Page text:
Phil Mickelson’s US Open moment showed golf’s unbearable smugness
What Mickelson did proved golfers are as prone to the same human impulses as others
Mickelson got caught on camera with his competitive flies open. An elite sportsman in pursuit of the one big prize that has eluded him through a gilded career saw his chances of victory disappearing down the green. Instinct took over. Photograph: Getty Images
Trump will probably get blamed. If the world’s most famous hack golfer gets away with slipping standards why not the game’s professionals. For once golf looks in tune with both the times and the rest of sport. It’s superiority complex bluff has been called.
Even those of us who don’t know our “mashies” from our “mulligans” were recently treated to the sight of golf lifting its skirts over Phil Mickelson’s apparent gamesmanship at the US Open. He hit a moving ball on a green. If he’d hit a moving kitten with a blunt child there could hardly be more outrage.
Breaking the rules by God. And he tried to squirm out of it, initially arguing frustration when most twigged straight away the American did a fast mental tot and calculated any two-shot penalty would be less than letting the ball roll off the green.
It was a little bit “woah”. Maybe even a little bit “whey”. The golf grandee looked a bit dodgy, a bit of a geezer pulling a fast one.
But justice was done. Mickelson chanced his arm and got penalised two shots. Nothing to see here. Nothing, of course, except the sound of golfing indignation in full voice.
For breaking the rules, but more importantly breaking the spirit of the game, Mickelson should have been disqualified, booted off the course, suspended indefinitely, rocketed to Mars: a lot of very nice people have been very disappointed with Phil and more are just plain angry.
You can argue it reflects golf’s ethical standards. This is the sport very proud of regulating itself, where honour isn’t just a cliché. It’s the game where players call fouls on themselves. So do snooker players mind you but they haven’t built such a self-regarding culture out of it.
That’s why it’s easy to point at the scale of outrage and recognise it for what it is – a reflection of golfing sanctimony and it’s unbearable smugness of being.
You see there’s a reason Trump loves golf. If you’re an arrogant bully with more money than taste and a reflex need to dominate there’s no greater confirmation of your prejudices than the golf course. Because it’s never been the cheating that counts in golf. It’s the getting caught.
That was Mickelson’s big sin. He got caught on camera with his competitive flies open. An elite sportsman in pursuit of the one big prize that has eluded him through a gilded career saw his chances of victory disappearing down the green. Instinct took over.
Probably the same instinct was lurking afterwards when he advised a mostly indignant golf media to toughen up. They were all about the spirit of the game yet found themselves getting a glimpse of the competitive drive inside a man often accused of just being that little bit too “aw shucks” to be true.
Well the truth is that elite sportspeople are driven. Some are just more adept at disguising it than others. It’s no big sin that Mickelson’s public face doesn’t appear as sincere as Rory McIlroy’s. Much more significant is how the Irishman and most other pros dismissed the incident as no big deal.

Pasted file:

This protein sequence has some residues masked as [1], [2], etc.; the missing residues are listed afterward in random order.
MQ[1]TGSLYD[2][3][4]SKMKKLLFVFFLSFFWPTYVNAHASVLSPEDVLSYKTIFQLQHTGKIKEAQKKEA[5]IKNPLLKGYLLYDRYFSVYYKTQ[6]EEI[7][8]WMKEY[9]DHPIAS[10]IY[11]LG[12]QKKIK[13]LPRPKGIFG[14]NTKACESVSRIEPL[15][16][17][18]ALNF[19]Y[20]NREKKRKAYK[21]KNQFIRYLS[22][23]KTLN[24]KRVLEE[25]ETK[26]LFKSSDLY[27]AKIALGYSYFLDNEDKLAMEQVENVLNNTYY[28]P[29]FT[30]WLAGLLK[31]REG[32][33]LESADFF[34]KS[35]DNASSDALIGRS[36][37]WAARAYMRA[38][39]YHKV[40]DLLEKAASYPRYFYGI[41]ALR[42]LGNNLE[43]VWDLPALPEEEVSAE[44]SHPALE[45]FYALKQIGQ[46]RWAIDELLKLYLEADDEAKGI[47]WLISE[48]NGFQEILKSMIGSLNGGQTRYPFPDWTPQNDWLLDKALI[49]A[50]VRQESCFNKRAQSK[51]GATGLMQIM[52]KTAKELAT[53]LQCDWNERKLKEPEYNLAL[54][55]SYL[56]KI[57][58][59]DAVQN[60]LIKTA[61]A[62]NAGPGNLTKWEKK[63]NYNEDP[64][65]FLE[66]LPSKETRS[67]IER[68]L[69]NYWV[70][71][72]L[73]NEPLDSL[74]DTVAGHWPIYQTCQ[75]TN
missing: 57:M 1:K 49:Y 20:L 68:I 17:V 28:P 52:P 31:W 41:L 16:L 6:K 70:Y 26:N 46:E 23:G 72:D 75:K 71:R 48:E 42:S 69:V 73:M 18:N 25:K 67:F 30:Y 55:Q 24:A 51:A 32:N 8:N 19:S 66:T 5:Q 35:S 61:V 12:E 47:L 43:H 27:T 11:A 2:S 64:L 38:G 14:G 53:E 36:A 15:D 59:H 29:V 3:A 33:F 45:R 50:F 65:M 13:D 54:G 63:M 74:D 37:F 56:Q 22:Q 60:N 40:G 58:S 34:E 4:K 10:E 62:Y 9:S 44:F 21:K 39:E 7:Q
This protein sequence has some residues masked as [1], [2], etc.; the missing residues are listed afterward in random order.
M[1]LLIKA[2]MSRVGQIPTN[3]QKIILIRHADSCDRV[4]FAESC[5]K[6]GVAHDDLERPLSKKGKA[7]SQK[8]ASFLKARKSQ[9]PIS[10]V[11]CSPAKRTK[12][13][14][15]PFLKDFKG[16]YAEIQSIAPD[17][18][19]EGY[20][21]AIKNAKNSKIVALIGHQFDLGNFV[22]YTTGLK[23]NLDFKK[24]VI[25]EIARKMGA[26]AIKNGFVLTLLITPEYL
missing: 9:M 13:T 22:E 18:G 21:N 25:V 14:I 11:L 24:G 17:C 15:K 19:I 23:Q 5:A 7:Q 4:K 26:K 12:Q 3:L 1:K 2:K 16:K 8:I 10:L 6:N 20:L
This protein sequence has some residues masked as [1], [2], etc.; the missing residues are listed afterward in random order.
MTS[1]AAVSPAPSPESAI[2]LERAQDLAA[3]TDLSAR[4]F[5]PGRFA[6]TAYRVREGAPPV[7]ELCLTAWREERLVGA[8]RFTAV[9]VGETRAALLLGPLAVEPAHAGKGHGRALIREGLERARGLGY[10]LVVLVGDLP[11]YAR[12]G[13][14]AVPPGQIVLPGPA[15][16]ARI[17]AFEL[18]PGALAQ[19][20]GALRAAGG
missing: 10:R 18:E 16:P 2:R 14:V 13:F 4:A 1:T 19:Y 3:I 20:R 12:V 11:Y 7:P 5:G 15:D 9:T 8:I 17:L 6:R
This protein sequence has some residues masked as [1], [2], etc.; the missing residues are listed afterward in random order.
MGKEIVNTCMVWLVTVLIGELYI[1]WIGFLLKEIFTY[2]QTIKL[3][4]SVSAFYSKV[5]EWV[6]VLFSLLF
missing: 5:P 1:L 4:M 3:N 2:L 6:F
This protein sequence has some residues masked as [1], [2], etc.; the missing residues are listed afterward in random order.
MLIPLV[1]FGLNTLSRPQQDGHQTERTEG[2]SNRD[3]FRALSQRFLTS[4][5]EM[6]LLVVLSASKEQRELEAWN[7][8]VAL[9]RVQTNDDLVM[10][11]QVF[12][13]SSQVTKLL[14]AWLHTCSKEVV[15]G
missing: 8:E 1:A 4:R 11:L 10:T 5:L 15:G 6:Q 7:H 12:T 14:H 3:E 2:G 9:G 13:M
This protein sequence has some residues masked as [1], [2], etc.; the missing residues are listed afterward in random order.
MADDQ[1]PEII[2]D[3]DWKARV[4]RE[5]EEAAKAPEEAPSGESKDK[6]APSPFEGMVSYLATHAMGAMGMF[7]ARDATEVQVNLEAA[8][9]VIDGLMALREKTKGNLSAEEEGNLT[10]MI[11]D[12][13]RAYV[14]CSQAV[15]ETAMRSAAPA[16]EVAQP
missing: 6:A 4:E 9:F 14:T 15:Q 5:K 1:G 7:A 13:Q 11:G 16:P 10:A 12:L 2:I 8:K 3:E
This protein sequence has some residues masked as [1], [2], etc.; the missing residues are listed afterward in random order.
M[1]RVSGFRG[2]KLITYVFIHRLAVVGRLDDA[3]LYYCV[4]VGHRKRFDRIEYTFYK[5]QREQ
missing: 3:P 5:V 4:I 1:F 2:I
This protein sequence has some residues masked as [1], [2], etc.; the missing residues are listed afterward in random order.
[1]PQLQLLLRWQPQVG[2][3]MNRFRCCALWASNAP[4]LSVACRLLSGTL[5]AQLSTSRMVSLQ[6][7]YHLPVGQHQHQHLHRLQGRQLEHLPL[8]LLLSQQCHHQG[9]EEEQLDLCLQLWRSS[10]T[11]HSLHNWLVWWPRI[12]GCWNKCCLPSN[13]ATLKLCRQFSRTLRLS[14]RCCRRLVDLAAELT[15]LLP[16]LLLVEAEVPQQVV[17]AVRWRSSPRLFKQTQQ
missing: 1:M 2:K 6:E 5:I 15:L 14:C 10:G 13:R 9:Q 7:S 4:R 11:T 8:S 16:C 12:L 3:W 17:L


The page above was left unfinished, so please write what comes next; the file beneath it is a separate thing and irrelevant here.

Because as sporting sins go Mickelson’s was negligible. It was like nicking a yard or two taking a free in GAA. Or hanging a leg out to be kicked in a soccer penalty area, maybe even accidentally on purpose getting in the way at a ruck.
This is the reality of top class sport. No one’s pretending it’s savoury. But it happens. What Mickelson did proved golfers are as prone to the same human impulses as other sporting figures.
That’s probably why his action resonated so much because it tunnels underneath the foundations of golf’s perception of itself as being better than that. Which in turn is why golf, and the smug self-satisfaction it seems to conjure so effortlessly sticks in so many craws.
Because any moral superiority golf assumes is of the glib variety. It can’t be anything else when so much of the game’s culture is predicated on a dubious cocktail of isms pandering to exclusion and snobbery. Managing to keep your own score card is a pretty light counter-balance to such posturing.
Golf and its sanctified rule book are not some magic antidote to human toolery, even if the mock outrage that greeted Mickelson’s wide-boy move suggests it’s got some magic elixir that inoculates against any impulse to pull a fast one.
Such posturing is ludicrous considering how the very nature of the game lends itself to attracting more than its fair share of dickish shysters. Golf, like any other sport, reveals character rather than builds it. What Trump got away with in golf he’s now trying to get away with in power.
Golf has bigger problems to address than one of its biggest stars having a brain-fade and indulging in a little nod-and-a-wink chicanery.
For instance years of affecting to believe its elite players couldn’t possibly be cheating with performance enhancing drugs (PEDs) means it is now playing a less than wholly convincing game of catch-up in terms of dope testing.
It must go against the grain to have to acknowledge a need to blood test players as if they were footballers or athletes since PEDs are widely presumed to be a problem for other sports. The odds are such presumption is wrong. But when the big sin is the getting caught you can afford to presume.
It’s of course laudable to see most elite golfers behave admirably when it comes to both the rules and the spirit of the game. What that doesn’t do is justify the sort of self-congratulation that makes Mickelson’s sly move a hanging offence.
But since self-congratulation is one of the defining characteristics of our time it probably really is Trump’s fault.